Horsemeat scandal canters on

UK and EU regulators need to protect consumers as food supply chains become more complex.

Matt Brown
Matt Brown, Shoomsiths

It is over a year since the horse meat scandal, and the government response, at both a UK and EU level, is still a work in progress. Recent media stories about lamb takeaways containing other meats show that meat adulteration is still an issue.

The main reason for meat adulteration is generally seen to be the rapid industrialisation and globalisation of food production. The challenge for those enforcing regulatory regimes is to keep pace with these production techniques and increasingly complex food supply chains.

The Food Safety Act 1990 and related legislation create various offences for selling food that is not safe or does not meet expected standards.

It is an offence:

  • To render food injurious to health by adding or removing substances or subjecting food to any process.
  • To put unsafe food on the market.
  • To advertise, label or present food in a false or misleading way.

Food is deemed to be ‘unsafe’ if it is injurious to health or unfit for human consumption. One of the factors is whether it is ‘unacceptable’ for human consumption due to contamination.

So one of the key questions is whether adulterated meat is unsafe. The Food Standards Agency has found there is nothing about horse meat that makes it more or less safe for human consumption than other meat products, unless the horses have got into the food chain illegally. Even in those cases, the risk presented by the veterinary drug Bute is extremely low.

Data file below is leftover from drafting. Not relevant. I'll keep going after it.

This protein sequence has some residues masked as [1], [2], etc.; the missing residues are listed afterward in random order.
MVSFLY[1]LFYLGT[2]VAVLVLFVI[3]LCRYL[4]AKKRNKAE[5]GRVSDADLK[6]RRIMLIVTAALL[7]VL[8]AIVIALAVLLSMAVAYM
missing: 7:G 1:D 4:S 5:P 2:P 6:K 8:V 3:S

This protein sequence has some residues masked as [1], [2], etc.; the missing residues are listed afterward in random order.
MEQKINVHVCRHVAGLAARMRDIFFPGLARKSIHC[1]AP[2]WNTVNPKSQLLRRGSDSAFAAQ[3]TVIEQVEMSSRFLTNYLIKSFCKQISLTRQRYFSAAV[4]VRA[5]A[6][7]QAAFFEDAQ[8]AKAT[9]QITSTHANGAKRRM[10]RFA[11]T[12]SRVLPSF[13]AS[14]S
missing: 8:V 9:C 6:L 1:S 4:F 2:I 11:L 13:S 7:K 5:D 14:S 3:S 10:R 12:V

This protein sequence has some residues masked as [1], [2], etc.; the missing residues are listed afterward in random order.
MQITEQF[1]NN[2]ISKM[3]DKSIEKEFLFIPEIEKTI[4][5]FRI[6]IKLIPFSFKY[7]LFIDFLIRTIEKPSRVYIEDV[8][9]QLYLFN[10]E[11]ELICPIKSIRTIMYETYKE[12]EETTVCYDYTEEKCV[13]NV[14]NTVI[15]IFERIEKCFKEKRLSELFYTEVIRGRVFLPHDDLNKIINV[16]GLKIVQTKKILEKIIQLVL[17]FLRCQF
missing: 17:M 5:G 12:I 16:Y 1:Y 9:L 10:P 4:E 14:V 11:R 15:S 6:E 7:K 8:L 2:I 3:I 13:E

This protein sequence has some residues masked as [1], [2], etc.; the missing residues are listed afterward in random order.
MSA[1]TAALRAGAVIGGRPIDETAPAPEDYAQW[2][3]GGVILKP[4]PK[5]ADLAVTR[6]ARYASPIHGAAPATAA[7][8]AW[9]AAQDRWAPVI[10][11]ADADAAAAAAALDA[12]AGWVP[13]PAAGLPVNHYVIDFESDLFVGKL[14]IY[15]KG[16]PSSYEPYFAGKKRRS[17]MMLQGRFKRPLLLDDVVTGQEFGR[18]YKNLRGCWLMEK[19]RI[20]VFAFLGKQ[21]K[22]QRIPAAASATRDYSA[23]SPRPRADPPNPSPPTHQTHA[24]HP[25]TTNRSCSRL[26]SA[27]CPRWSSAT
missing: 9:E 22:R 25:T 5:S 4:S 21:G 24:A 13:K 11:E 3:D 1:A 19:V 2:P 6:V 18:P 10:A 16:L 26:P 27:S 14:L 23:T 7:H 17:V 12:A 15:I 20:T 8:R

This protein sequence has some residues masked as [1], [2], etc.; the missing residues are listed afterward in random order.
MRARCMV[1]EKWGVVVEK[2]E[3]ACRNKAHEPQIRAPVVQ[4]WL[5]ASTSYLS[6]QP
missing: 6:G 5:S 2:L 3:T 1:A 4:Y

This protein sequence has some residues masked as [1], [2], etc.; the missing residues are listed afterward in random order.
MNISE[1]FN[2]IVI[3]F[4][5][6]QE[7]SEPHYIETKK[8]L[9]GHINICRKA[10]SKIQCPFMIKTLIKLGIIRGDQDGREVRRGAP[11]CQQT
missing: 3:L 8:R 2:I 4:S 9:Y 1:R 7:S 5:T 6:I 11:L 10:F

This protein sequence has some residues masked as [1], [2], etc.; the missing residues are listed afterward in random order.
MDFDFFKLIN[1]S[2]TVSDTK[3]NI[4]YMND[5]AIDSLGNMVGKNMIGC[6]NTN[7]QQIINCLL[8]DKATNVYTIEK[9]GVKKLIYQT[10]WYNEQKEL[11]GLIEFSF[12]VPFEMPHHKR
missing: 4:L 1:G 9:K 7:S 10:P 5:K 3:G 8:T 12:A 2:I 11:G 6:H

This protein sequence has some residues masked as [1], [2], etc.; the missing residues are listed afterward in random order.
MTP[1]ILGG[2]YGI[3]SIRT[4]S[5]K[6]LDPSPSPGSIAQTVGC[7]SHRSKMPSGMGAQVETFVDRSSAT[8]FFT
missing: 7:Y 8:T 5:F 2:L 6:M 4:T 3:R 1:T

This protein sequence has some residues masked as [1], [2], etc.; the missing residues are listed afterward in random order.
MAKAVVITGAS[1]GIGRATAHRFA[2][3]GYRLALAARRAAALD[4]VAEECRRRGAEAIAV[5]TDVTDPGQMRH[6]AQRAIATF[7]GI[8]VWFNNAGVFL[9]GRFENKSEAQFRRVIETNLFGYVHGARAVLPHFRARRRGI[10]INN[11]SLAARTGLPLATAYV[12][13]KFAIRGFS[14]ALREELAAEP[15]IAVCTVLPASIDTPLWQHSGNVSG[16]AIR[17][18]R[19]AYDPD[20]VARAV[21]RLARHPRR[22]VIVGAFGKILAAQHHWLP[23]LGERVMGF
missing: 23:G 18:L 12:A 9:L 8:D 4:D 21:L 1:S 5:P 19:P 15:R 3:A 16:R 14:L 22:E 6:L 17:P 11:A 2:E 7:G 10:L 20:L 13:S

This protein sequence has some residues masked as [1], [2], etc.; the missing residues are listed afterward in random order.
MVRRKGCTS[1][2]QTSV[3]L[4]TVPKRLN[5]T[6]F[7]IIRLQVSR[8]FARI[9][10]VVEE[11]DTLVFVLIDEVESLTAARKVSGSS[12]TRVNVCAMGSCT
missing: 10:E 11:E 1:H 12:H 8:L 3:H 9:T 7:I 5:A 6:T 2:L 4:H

Horse
The main reason for meat adulteration is generally seen to be the rapid industrialisation and globalisation of food production.

However, the legislation goes beyond food safety concerns and extends to consumer protection. There are also strict rules around traceability and food labelling. Even if adulterated meat is not injurious to human health, there is a risk of an offence being committed.

As well as prosecution, enforcement officers can inspect and seize suspected food and serve improvement notices setting out steps that must be taken to ensure compliance. The court can also impose prohibition orders, including orders stopping food business owners from managing any food business.

We are just starting to see the first prosecutions to arise out of last year’s scandal and businesses will be keen for advice if any action is threatened against them.

Regulatory and litigation lawyers may also be tasked with advising on product recalls, consumer complaints, claims against suppliers and insurance coverage issues.

In the UK, the Elliott review is investigating whether changes in legislation or enforcement are required, and at an EU level new regulations on origin labelling and traceability are in the pipeline.

It remains to be seen how far legislators will go, but the fallout from the scandal is far from over.

Matt Brown is a trainee at Shoosmiths